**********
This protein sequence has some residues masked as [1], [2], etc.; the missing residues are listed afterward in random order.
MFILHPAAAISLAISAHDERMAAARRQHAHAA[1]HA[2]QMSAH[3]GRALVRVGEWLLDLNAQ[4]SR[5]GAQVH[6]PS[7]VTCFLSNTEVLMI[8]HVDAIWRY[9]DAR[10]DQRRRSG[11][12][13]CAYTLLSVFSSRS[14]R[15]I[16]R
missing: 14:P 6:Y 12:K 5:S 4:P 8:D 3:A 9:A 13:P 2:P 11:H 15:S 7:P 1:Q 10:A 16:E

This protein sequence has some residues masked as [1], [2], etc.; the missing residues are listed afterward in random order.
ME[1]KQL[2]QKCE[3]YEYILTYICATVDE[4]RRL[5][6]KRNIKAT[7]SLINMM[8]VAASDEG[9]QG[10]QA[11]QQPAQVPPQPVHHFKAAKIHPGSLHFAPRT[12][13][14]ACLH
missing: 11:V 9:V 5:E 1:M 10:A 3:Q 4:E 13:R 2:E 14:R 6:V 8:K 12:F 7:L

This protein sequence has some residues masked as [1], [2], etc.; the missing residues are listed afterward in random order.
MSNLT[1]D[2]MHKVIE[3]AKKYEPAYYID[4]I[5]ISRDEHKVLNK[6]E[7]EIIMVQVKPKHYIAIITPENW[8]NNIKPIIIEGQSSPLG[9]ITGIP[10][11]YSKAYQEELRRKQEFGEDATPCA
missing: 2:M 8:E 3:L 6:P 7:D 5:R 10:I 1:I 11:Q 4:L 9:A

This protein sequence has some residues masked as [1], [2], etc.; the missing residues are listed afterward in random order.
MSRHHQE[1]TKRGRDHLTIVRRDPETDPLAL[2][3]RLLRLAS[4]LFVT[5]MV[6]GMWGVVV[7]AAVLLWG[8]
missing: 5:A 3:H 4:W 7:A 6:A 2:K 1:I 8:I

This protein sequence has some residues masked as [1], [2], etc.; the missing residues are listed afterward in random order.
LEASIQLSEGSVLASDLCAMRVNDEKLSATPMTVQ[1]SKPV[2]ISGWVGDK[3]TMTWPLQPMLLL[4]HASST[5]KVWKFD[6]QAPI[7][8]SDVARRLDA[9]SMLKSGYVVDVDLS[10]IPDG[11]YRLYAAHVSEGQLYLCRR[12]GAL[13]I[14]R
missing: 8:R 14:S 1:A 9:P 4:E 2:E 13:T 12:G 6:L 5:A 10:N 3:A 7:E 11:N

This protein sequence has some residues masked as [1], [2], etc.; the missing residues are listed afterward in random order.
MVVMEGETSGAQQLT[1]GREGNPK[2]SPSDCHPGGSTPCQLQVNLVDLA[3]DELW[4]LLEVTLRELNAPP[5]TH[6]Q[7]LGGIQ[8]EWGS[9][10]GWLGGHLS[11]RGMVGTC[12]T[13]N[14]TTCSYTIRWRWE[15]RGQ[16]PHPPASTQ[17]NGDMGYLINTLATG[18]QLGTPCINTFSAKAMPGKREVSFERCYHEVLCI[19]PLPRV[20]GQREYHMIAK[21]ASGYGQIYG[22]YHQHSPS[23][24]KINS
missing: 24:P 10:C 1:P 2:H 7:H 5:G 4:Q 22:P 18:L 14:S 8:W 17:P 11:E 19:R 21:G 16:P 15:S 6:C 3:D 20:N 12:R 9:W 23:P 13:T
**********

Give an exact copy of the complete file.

This protein sequence has some residues masked as [1], [2], etc.; the missing residues are listed afterward in random order.
MFILHPAAAISLAISAHDERMAAARRQHAHAA[1]HA[2]QMSAH[3]GRALVRVGEWLLDLNAQ[4]SR[5]GAQVH[6]PS[7]VTCFLSNTEVLMI[8]HVDAIWRY[9]DAR[10]DQRRRSG[11][12][13]CAYTLLSVFSSRS[14]R[15]I[16]R
missing: 14:P 6:Y 12:K 5:S 4:P 8:D 3:A 9:A 13:P 2:P 11:H 15:S 7:P 1:Q 10:A 16:E

This protein sequence has some residues masked as [1], [2], etc.; the missing residues are listed afterward in random order.
ME[1]KQL[2]QKCE[3]YEYILTYICATVDE[4]RRL[5][6]KRNIKAT[7]SLINMM[8]VAASDEG[9]QG[10]QA[11]QQPAQVPPQPVHHFKAAKIHPGSLHFAPRT[12][13][14]ACLH
missing: 11:V 9:V 5:E 1:M 10:A 3:Q 4:E 13:R 2:E 14:R 6:V 8:K 12:F 7:L

This protein sequence has some residues masked as [1], [2], etc.; the missing residues are listed afterward in random order.
MSNLT[1]D[2]MHKVIE[3]AKKYEPAYYID[4]I[5]ISRDEHKVLNK[6]E[7]EIIMVQVKPKHYIAIITPENW[8]NNIKPIIIEGQSSPLG[9]ITGIP[10][11]YSKAYQEELRRKQEFGEDATPCA
missing: 2:M 8:E 3:L 6:P 7:D 5:R 10:I 1:I 11:Q 4:L 9:A

This protein sequence has some residues masked as [1], [2], etc.; the missing residues are listed afterward in random order.
MSRHHQE[1]TKRGRDHLTIVRRDPETDPLAL[2][3]RLLRLAS[4]LFVT[5]MV[6]GMWGVVV[7]AAVLLWG[8]
missing: 5:A 3:H 4:W 7:A 6:A 2:K 1:I 8:I

This protein sequence has some residues masked as [1], [2], etc.; the missing residues are listed afterward in random order.
LEASIQLSEGSVLASDLCAMRVNDEKLSATPMTVQ[1]SKPV[2]ISGWVGDK[3]TMTWPLQPMLLL[4]HASST[5]KVWKFD[6]QAPI[7][8]SDVARRLDA[9]SMLKSGYVVDVDLS[10]IPDG[11]YRLYAAHVSEGQLYLCRR[12]GAL[13]I[14]R
missing: 8:R 14:S 1:A 9:P 4:E 2:E 13:T 12:G 6:L 5:A 10:N 3:A 7:E 11:N

This protein sequence has some residues masked as [1], [2], etc.; the missing residues are listed afterward in random order.
MVVMEGETSGAQQLT[1]GREGNPK[2]SPSDCHPGGSTPCQLQVNLVDLA[3]DELW[4]LLEVTLRELNAPP[5]TH[6]Q[7]LGGIQ[8]EWGS[9][10]GWLGGHLS[11]RGMVGTC[12]T[13]N[14]TTCSYTIRWRWE[15]RGQ[16]PHPPASTQ[17]NGDMGYLINTLATG[18]QLGTPCINTFSAKAMPGKREVSFERCYHEVLCI[19]PLPRV[20]GQREYHMIAK[21]ASGYGQIYG[22]YHQHSPS[23][24]KINS
missing: 24:P 10:C 1:P 2:H 7:H 5:G 4:Q 22:P 18:L 14:S 8:W 17:P 11:E 19:R 21:G 16:P 15:S 6:C 3:D 20:N 12:R 9:W 23:P 13:T